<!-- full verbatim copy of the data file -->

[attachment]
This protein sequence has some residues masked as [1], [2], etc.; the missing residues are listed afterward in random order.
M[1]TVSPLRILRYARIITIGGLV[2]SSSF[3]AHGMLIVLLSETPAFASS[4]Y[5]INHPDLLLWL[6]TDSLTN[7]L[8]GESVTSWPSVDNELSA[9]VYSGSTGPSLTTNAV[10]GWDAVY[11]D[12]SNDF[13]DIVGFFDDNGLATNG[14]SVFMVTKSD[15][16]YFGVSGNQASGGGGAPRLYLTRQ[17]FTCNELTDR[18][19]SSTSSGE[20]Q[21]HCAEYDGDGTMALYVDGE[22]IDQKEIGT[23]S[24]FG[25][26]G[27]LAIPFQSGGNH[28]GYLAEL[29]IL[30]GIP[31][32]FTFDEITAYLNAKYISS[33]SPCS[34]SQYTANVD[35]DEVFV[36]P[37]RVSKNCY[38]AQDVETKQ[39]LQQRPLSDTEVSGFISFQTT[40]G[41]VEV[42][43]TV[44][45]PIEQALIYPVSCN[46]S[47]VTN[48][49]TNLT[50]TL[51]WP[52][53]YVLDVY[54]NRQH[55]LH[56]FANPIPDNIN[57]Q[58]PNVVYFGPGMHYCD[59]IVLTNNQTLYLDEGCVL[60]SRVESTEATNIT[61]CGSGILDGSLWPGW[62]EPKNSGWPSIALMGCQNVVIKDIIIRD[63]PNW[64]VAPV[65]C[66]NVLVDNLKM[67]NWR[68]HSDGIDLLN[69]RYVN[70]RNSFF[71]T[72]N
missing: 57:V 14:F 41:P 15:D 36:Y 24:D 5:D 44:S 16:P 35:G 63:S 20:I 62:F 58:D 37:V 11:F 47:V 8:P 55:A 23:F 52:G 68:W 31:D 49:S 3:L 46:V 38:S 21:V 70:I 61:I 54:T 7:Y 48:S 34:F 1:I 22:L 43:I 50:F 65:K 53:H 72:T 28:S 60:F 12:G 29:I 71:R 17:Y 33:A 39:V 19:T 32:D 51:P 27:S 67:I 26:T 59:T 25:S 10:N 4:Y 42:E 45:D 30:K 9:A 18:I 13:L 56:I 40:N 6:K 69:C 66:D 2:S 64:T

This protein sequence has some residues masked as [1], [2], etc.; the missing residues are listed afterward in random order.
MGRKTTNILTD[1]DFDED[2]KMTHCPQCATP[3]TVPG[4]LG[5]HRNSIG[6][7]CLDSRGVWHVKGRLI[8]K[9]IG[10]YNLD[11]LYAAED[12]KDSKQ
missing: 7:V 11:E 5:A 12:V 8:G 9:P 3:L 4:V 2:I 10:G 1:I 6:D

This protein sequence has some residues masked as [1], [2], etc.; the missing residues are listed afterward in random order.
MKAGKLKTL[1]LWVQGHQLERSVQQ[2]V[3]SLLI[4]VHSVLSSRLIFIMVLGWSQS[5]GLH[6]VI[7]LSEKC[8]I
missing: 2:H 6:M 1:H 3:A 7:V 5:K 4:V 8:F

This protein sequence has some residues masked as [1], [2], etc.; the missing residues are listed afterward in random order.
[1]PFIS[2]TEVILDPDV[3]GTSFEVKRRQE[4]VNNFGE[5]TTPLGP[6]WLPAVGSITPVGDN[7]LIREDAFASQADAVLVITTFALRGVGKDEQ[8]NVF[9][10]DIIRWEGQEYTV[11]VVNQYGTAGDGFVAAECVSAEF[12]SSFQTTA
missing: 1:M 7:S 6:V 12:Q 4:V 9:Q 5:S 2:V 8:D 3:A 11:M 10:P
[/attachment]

This protein sequence has some residues masked as [1], [2], etc.; the missing residues are listed afterward in random order.
M[1]TVSPLRILRYARIITIGGLV[2]SSSF[3]AHGMLIVLLSETPAFASS[4]Y[5]INHPDLLLWL[6]TDSLTN[7]L[8]GESVTSWPSVDNELSA[9]VYSGSTGPSLTTNAV[10]GWDAVY[11]D[12]SNDF[13]DIVGFFDDNGLATNG[14]SVFMVTKSD[15][16]YFGVSGNQASGGGGAPRLYLTRQ[17]FTCNELTDR[18][19]SSTSSGE[20]Q[21]HCAEYDGDGTMALYVDGE[22]IDQKEIGT[23]S[24]FG[25][26]G[27]LAIPFQSGGNH[28]GYLAEL[29]IL[30]GIP[31][32]FTFDEITAYLNAKYISS[33]SPCS[34]SQYTANVD[35]DEVFV[36]P[37]RVSKNCY[38]AQDVETKQ[39]LQQRPLSDTEVSGFISFQTT[40]G[41]VEV[42][43]TV[44][45]PIEQALIYPVSCN[46]S[47]VTN[48][49]TNLT[50]TL[51]WP[52][53]YVLDVY[54]NRQH[55]LH[56]FANPIPDNIN[57]Q[58]PNVVYFGPGMHYCD[59]IVLTNNQTLYLDEGCVL[60]SRVESTEATNIT[61]CGSGILDGSLWPGW[62]EPKNSGWPSIALMGCQNVVIKDIIIRD[63]PNW[64]VAPV[65]C[66]NVLVDNLKM[67]NWR[68]HSDGIDLLN[69]RYVN[70]RNSFF[71]T[72]N
missing: 57:V 14:F 41:P 15:D 36:Y 24:D 5:D 44:S 16:P 35:G 63:S 20:I 62:F 58:D 37:V 11:F 47:V 8:P 55:A 23:F 52:G 68:W 31:D 49:S 3:L 46:V 38:S 21:V 70:I 61:I 54:T 7:Y 48:S 34:F 1:I 22:L 43:I 50:F 65:K 53:H 72:T 28:S 60:F 12:G 29:I 71:R 17:Y 33:A 39:V 19:T 32:D 51:P 27:S 67:I 26:T 59:T 25:S 10:N 4:Y 42:E 45:D 30:K 9:A 18:I 13:L 56:I 40:N 6:K 69:C 66:D 2:S 64:T

This protein sequence has some residues masked as [1], [2], etc.; the missing residues are listed afterward in random order.
MGRKTTNILTD[1]DFDED[2]KMTHCPQCATP[3]TVPG[4]LG[5]HRNSIG[6][7]CLDSRGVWHVKGRLI[8]K[9]IG[10]YNLD[11]LYAAED[12]KDSKQ
missing: 7:V 11:E 5:A 12:V 8:G 9:P 3:L 4:V 2:I 10:G 1:I 6:D

This protein sequence has some residues masked as [1], [2], etc.; the missing residues are listed afterward in random order.
MKAGKLKTL[1]LWVQGHQLERSVQQ[2]V[3]SLLI[4]VHSVLSSRLIFIMVLGWSQS[5]GLH[6]VI[7]LSEKC[8]I
missing: 2:H 6:M 1:H 3:A 7:V 5:K 4:V 8:F

This protein sequence has some residues masked as [1], [2], etc.; the missing residues are listed afterward in random order.
[1]PFIS[2]TEVILDPDV[3]GTSFEVKRRQE[4]VNNFGE[5]TTPLGP[6]WLPAVGSITPVGDN[7]LIREDAFASQADAVLVITTFALRGVGKDEQ[8]NVF[9][10]DIIRWEGQEYTV[11]VVNQYGTAGDGFVAAECVSAEF[12]SSFQTTA
missing: 1:M 7:S 6:V 12:Q 4:V 9:Q 5:S 2:V 8:D 3:A 11:M 10:P